1. Collective homogeneity

On one hand, Japanese artists deepen specific movements of individuality, but on the other hand, they also often execute the same movements in a group: through unison. Young choreographers especially use a lot of sequences that are well-organised in uniform unison, even if the piece comprises a small group.

To explain the current situation, it is essential to mention extracurricular activities. Quite a few people get acquainted with dance through school clubs (from primary school to university), which have been widespread throughout Japan since the 1960s. Inter-school competitions are also very active. Formal unison can be seen as a relatively easy way to present a coherent appearance. In addition, egalitarian principles often apply to modalities of choreographic composition, because the dancers already do such activities in school settings. Besides, for a long time in public education, dance was part of physical education, not artistic education.6 This classification has been much discussed and is not in place to depreciate the artistic aspect of dance, but it can still affect its general perception.

Well-controlled unison dance shows a kind of uniformity similar to gymnastics. Let us mention two symbolic examples: the first is Shudan-Kodo, formed by students from Nippon Sport Science University, who present a kind of mass choreography. It evokes a military image; performers conduct themselves in geometric formations according to vocal instructions.7 The second is Bubbly Dance from Tomioka High School Dance Club, one of the most powerful clubs in the world of high school dance competitions. Dozens of girls dressed in 80s style dance in the spirit of this era: their energetic dance, in well synchronised groups gives a sporty impression, like Shudan-Kodo. In competitions for young people in particular, such uniformity is highly appreciated, deemed a result of training. In the case of Tomioka High School, the club is led by a professional choreographer, Akane, but the students or pupils often take care of the choreography themselves. As a result, some young artists get used to leading a group. Given the current trend towards groups made up of school or university comrades, often of the same generation and gender, it is not surprising that homogeneity is emphasised in the logic of creation.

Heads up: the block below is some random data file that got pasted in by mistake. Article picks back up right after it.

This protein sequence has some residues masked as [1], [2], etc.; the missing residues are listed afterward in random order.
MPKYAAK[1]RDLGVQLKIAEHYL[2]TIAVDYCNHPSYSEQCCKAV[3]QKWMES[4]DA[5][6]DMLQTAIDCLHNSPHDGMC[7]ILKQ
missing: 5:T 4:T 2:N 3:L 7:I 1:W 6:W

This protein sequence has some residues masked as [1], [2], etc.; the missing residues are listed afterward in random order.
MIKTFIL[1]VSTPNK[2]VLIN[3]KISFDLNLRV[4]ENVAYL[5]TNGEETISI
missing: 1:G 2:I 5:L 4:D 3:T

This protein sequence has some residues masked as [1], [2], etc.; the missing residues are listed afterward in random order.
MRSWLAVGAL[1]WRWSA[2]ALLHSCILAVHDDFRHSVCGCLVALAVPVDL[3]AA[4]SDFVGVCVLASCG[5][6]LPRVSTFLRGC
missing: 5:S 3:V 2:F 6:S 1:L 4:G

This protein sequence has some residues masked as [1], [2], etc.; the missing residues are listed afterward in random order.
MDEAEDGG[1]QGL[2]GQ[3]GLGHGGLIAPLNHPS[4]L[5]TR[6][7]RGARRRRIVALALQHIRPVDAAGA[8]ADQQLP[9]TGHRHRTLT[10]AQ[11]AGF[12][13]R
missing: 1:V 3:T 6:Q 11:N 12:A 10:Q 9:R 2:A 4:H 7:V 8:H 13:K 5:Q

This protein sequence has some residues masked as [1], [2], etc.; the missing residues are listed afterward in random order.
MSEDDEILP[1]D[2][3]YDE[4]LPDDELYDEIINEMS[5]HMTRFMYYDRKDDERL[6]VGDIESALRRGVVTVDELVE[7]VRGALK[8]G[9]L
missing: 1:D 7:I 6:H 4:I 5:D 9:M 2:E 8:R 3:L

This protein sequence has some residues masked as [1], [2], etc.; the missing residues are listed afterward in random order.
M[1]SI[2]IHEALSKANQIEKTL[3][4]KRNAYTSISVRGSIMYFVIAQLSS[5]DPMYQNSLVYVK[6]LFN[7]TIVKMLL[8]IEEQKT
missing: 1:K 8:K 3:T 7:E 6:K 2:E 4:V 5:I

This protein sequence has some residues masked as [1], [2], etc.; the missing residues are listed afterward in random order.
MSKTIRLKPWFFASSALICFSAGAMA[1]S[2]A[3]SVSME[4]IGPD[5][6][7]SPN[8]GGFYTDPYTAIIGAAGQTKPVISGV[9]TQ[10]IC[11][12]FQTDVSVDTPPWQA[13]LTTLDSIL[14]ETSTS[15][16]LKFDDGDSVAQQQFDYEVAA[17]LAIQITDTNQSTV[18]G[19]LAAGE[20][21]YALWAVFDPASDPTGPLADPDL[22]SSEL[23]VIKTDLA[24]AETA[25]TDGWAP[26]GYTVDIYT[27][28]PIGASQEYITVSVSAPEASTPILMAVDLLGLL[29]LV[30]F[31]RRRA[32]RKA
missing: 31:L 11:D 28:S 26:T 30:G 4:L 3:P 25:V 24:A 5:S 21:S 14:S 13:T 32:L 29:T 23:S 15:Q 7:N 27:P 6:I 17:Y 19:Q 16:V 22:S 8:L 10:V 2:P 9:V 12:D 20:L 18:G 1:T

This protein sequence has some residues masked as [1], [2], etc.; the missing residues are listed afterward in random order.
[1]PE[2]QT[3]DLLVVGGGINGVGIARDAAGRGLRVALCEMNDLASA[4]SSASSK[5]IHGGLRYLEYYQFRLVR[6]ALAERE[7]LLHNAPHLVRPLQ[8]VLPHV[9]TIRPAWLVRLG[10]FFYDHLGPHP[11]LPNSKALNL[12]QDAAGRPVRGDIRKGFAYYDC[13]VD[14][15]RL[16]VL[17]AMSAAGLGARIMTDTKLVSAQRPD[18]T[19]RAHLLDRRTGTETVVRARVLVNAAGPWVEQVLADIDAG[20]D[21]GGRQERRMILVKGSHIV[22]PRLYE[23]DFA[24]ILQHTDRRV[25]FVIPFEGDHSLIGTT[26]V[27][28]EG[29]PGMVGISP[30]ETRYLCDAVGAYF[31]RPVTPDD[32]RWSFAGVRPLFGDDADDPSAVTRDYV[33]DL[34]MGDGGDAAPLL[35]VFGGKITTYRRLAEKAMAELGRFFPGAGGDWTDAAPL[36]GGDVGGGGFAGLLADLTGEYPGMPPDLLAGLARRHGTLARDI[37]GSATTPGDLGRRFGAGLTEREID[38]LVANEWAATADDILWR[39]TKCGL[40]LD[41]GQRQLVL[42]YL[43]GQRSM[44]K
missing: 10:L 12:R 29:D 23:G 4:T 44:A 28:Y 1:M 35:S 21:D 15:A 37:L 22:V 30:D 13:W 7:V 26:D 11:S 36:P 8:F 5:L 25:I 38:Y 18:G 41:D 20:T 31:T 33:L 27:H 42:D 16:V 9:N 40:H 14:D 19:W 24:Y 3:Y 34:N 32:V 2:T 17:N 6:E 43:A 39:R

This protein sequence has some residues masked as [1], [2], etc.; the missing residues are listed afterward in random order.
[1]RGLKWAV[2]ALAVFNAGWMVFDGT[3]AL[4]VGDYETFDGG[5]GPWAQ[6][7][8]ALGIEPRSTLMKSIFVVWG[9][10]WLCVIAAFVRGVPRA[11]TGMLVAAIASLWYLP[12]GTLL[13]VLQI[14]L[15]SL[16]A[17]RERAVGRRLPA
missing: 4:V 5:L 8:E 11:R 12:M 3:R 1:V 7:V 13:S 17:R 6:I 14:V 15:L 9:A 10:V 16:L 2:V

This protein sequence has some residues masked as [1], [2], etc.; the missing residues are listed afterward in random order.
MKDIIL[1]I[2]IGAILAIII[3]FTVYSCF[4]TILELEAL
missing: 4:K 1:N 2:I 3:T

1. The tradition of amateur practices

It should also be remembered that collective amateur practices have traditionally been very active. Traditional folk dances continue to remain alive by adapting to their time.8 More recently, some large companies have started to create original dance videos: they use a small dance piece for their promotional video, created under the direction of a professional choreographer and performed by the employees themselves, with the intention to establish a group spirit beyond the sections within the company. 9